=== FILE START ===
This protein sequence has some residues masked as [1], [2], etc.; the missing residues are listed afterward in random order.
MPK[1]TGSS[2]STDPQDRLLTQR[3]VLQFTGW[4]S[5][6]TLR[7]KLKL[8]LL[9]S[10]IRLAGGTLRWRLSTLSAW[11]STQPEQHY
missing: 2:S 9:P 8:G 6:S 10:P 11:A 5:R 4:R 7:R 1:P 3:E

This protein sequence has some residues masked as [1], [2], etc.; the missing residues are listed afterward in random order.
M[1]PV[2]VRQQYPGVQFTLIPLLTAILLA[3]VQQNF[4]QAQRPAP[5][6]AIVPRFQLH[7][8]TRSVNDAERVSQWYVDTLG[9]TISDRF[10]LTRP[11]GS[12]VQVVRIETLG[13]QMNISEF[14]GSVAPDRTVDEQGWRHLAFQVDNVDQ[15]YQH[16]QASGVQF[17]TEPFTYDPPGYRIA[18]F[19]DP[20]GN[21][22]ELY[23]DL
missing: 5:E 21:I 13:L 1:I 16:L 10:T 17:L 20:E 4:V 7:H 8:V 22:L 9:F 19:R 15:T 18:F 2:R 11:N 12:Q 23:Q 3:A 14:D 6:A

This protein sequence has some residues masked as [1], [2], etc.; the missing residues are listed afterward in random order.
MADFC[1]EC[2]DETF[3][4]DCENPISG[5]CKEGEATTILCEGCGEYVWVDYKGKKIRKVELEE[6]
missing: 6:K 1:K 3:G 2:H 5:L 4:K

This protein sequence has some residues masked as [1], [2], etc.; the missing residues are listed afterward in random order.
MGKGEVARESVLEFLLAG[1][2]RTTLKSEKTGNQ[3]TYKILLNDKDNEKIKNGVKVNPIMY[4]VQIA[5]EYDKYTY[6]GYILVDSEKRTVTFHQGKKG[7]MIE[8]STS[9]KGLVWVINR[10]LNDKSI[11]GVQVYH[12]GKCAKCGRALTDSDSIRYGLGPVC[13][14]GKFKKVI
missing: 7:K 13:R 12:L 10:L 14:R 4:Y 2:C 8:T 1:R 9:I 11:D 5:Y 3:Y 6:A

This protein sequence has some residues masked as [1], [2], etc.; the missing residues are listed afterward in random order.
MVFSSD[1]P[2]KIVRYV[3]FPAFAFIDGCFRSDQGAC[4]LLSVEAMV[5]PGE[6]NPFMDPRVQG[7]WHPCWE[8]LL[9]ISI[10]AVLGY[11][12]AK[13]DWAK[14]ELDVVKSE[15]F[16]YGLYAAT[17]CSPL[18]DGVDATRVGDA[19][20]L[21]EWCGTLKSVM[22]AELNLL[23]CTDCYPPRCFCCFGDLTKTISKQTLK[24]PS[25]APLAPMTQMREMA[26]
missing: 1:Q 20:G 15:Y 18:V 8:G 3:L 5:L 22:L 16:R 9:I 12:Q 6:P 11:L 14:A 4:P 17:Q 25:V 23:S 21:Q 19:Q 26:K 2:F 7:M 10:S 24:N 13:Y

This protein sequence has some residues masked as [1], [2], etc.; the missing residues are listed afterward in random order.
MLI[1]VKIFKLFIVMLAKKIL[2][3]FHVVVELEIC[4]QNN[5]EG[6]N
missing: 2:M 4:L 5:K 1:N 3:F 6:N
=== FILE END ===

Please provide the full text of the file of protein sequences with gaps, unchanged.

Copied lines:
This protein sequence has some residues masked as [1], [2], etc.; the missing residues are listed afterward in random order.
MPK[1]TGSS[2]STDPQDRLLTQR[3]VLQFTGW[4]S[5][6]TLR[7]KLKL[8]LL[9]S[10]IRLAGGTLRWRLSTLSAW[11]STQPEQHY
missing: 2:S 9:P 8:G 6:S 10:P 11:A 5:R 4:R 7:R 1:P 3:E

This protein sequence has some residues masked as [1], [2], etc.; the missing residues are listed afterward in random order.
M[1]PV[2]VRQQYPGVQFTLIPLLTAILLA[3]VQQNF[4]QAQRPAP[5][6]AIVPRFQLH[7][8]TRSVNDAERVSQWYVDTLG[9]TISDRF[10]LTRP[11]GS[12]VQVVRIETLG[13]QMNISEF[14]GSVAPDRTVDEQGWRHLAFQVDNVDQ[15]YQH[16]QASGVQF[17]TEPFTYDPPGYRIA[18]F[19]DP[20]GN[21][22]ELY[23]DL
missing: 5:E 21:I 13:L 1:I 16:L 10:T 17:L 20:E 4:V 7:H 8:V 22:L 9:F 19:R 15:T 18:F 2:R 11:N 12:Q 23:Q 3:A 14:D 6:A

This protein sequence has some residues masked as [1], [2], etc.; the missing residues are listed afterward in random order.
MADFC[1]EC[2]DETF[3][4]DCENPISG[5]CKEGEATTILCEGCGEYVWVDYKGKKIRKVELEE[6]
missing: 6:K 1:K 3:G 2:H 5:L 4:K

This protein sequence has some residues masked as [1], [2], etc.; the missing residues are listed afterward in random order.
MGKGEVARESVLEFLLAG[1][2]RTTLKSEKTGNQ[3]TYKILLNDKDNEKIKNGVKVNPIMY[4]VQIA[5]EYDKYTY[6]GYILVDSEKRTVTFHQGKKG[7]MIE[8]STS[9]KGLVWVINR[10]LNDKSI[11]GVQVYH[12]GKCAKCGRALTDSDSIRYGLGPVC[13][14]GKFKKVI
missing: 7:K 13:R 12:L 10:L 14:R 4:Y 2:C 8:T 1:R 9:I 11:D 5:Y 3:Y 6:A

This protein sequence has some residues masked as [1], [2], etc.; the missing residues are listed afterward in random order.
MVFSSD[1]P[2]KIVRYV[3]FPAFAFIDGCFRSDQGAC[4]LLSVEAMV[5]PGE[6]NPFMDPRVQG[7]WHPCWE[8]LL[9]ISI[10]AVLGY[11][12]AK[13]DWAK[14]ELDVVKSE[15]F[16]YGLYAAT[17]CSPL[18]DGVDATRVGDA[19][20]L[21]EWCGTLKSVM[22]AELNLL[23]CTDCYPPRCFCCFGDLTKTISKQTLK[24]PS[25]APLAPMTQMREMA[26]
missing: 1:Q 20:G 15:Y 18:V 8:G 3:L 5:L 22:L 16:R 9:I 12:Q 6:P 11:L 14:A 4:P 17:Q 25:V 23:S 21:Q 19:Q 26:K 2:F 7:M 10:S 24:N 13:Y

This protein sequence has some residues masked as [1], [2], etc.; the missing residues are listed afterward in random order.
MLI[1]VKIFKLFIVMLAKKIL[2][3]FHVVVELEIC[4]QNN[5]EG[6]N
missing: 2:M 4:L 5:K 1:N 3:F 6:N